Synopses & Reviews
reads translation history through the lens of Jewish-Christian difference and, conversely, views Jewish-Christian difference as an effect of translation. Subjecting translation to a theological-political analysis, Seidman asks how the charged Jewish-Christian relationship—and more particularly the dependence of Christianity on the texts and translations of a rival religion—has haunted the theory and practice of translation in the West.
Bringing together central issues in translation studies with episodes in Jewish-Christian history, Naomi Seidman considers a range of texts, from the Bible to Elie Wiesels Night, delving into such controversies as the accuracy of various Bible translations, the medieval use of converts from Judaism to Christianity as translators, the censorship of anti-Christian references in Jewish texts, and the translation of Holocaust testimony. Faithful Renderings ultimately reveals that translation is not a marginal phenomenon but rather a crucial issue for understanding the relations between Jews and Christians and indeed the development of each religious community.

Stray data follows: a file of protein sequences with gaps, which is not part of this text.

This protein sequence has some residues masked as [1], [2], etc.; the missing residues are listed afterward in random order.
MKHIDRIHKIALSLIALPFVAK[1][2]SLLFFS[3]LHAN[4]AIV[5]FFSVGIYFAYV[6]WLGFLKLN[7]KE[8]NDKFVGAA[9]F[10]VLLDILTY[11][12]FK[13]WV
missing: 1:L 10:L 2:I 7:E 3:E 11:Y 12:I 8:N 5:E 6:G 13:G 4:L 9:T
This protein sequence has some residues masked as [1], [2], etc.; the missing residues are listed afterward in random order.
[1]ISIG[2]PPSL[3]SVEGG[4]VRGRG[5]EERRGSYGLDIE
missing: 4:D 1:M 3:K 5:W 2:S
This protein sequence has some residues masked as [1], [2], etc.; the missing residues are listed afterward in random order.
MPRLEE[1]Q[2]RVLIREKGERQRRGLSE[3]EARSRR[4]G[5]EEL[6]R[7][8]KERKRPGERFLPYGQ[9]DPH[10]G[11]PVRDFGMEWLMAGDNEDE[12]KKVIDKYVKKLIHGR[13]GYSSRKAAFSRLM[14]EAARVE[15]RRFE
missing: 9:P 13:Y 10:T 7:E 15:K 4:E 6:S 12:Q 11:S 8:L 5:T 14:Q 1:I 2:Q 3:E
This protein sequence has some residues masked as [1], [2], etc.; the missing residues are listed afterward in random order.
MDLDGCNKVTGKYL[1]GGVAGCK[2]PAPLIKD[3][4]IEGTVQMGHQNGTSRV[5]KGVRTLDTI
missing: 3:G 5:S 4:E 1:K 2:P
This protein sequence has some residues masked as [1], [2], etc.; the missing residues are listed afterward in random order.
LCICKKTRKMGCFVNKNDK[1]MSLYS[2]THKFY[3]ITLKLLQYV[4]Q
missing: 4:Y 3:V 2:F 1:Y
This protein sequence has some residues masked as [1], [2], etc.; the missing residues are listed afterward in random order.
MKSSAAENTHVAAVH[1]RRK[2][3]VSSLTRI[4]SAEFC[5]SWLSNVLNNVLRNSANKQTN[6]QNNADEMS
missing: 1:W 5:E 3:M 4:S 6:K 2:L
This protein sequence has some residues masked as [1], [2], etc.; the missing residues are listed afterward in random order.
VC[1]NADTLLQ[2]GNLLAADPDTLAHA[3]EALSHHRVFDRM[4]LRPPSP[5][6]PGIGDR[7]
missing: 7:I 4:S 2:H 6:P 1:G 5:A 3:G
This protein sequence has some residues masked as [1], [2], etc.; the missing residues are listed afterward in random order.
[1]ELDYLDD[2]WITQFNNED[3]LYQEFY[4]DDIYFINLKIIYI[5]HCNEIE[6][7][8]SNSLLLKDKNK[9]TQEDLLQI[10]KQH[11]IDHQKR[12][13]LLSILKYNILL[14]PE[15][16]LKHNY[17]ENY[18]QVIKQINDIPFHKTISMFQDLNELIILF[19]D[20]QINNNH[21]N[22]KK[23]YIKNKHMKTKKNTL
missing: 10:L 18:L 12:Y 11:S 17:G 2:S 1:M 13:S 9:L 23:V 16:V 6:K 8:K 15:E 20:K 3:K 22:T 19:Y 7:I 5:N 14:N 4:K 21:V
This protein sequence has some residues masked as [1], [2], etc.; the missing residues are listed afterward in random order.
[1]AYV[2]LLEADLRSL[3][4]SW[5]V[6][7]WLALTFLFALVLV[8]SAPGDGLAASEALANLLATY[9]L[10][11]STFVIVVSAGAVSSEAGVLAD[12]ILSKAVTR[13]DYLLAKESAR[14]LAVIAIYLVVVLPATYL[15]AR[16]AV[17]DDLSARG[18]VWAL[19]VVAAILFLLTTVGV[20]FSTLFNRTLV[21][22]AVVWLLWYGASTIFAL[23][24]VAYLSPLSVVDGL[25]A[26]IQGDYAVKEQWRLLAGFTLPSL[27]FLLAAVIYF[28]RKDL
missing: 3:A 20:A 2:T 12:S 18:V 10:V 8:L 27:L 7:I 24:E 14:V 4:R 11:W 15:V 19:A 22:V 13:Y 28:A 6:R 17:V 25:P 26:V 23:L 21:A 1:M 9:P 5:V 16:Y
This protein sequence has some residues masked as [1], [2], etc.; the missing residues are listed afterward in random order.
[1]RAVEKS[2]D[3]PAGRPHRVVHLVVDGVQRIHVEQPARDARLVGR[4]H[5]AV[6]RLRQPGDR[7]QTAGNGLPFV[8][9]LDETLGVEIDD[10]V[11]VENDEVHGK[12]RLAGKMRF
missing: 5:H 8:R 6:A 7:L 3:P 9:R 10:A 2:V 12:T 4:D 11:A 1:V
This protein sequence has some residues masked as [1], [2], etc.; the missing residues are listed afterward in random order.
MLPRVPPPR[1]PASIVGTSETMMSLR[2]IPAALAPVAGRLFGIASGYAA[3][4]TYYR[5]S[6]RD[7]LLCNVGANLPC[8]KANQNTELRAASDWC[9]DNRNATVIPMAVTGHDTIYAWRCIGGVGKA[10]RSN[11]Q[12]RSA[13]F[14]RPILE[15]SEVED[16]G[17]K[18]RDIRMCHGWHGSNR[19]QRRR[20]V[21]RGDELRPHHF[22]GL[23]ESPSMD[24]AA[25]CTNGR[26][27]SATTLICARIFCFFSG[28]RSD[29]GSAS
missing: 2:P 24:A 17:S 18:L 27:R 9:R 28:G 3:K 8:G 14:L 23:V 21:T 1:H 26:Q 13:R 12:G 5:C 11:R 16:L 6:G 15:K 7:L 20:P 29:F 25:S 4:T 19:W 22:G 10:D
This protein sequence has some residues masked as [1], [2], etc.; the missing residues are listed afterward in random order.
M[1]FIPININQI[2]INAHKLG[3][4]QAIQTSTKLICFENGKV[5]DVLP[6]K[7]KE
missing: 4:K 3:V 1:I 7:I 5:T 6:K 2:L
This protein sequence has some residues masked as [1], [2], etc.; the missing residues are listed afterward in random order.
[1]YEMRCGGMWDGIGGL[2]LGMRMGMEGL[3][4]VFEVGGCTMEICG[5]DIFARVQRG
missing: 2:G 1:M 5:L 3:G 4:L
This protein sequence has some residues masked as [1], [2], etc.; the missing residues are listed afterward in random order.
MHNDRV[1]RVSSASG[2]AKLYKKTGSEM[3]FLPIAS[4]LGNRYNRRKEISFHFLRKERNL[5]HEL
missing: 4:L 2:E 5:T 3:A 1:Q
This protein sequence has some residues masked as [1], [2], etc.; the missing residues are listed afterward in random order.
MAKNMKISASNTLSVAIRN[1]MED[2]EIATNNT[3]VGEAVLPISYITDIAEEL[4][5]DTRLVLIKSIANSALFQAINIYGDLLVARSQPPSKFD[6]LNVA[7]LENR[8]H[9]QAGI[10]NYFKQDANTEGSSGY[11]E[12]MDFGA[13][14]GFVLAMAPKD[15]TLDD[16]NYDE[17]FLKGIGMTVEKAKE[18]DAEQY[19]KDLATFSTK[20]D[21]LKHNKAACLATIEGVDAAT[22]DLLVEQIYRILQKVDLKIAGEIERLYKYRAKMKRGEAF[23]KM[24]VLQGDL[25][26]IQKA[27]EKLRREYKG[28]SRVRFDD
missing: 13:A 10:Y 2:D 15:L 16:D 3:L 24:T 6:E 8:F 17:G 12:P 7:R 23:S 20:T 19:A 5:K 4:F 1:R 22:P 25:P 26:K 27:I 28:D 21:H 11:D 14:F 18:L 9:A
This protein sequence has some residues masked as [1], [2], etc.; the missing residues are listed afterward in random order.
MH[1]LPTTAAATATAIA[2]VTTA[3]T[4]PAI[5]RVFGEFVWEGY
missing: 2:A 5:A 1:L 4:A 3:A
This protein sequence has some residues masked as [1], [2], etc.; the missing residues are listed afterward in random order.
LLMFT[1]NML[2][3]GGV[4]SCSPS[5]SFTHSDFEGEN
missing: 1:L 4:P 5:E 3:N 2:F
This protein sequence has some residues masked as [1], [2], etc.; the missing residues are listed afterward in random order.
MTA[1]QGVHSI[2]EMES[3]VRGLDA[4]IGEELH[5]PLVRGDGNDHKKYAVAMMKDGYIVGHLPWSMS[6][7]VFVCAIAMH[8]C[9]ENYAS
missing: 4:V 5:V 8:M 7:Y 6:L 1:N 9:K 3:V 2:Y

About the Author
Naomi Seidman is theKoret Professor of Jewish Culture and director of the Richard S. Dinner Center for Jewish Studies at the Graduate Theological Union in Berkeley, California.
Table of Contents
ACKNOWLEDGEMENTS INTRODUCTIONThe Translator as Double Agent
CHAPTER ONEImmaculate Translation
Sexual Fidelity, Textual Transmission, and the Virgin Birth
CHAPTER TWO"The Beauty of Greece in the Tents of Shem"
Aquila between the Camps CHAPTER THREEFalse Friends
Conversion and Translation from Jerome to Luther CHAPTER FOURA Translator Culture
The Holocaust in Every Tongue
Translation and Assimilation
Singer in America
A Translator's Note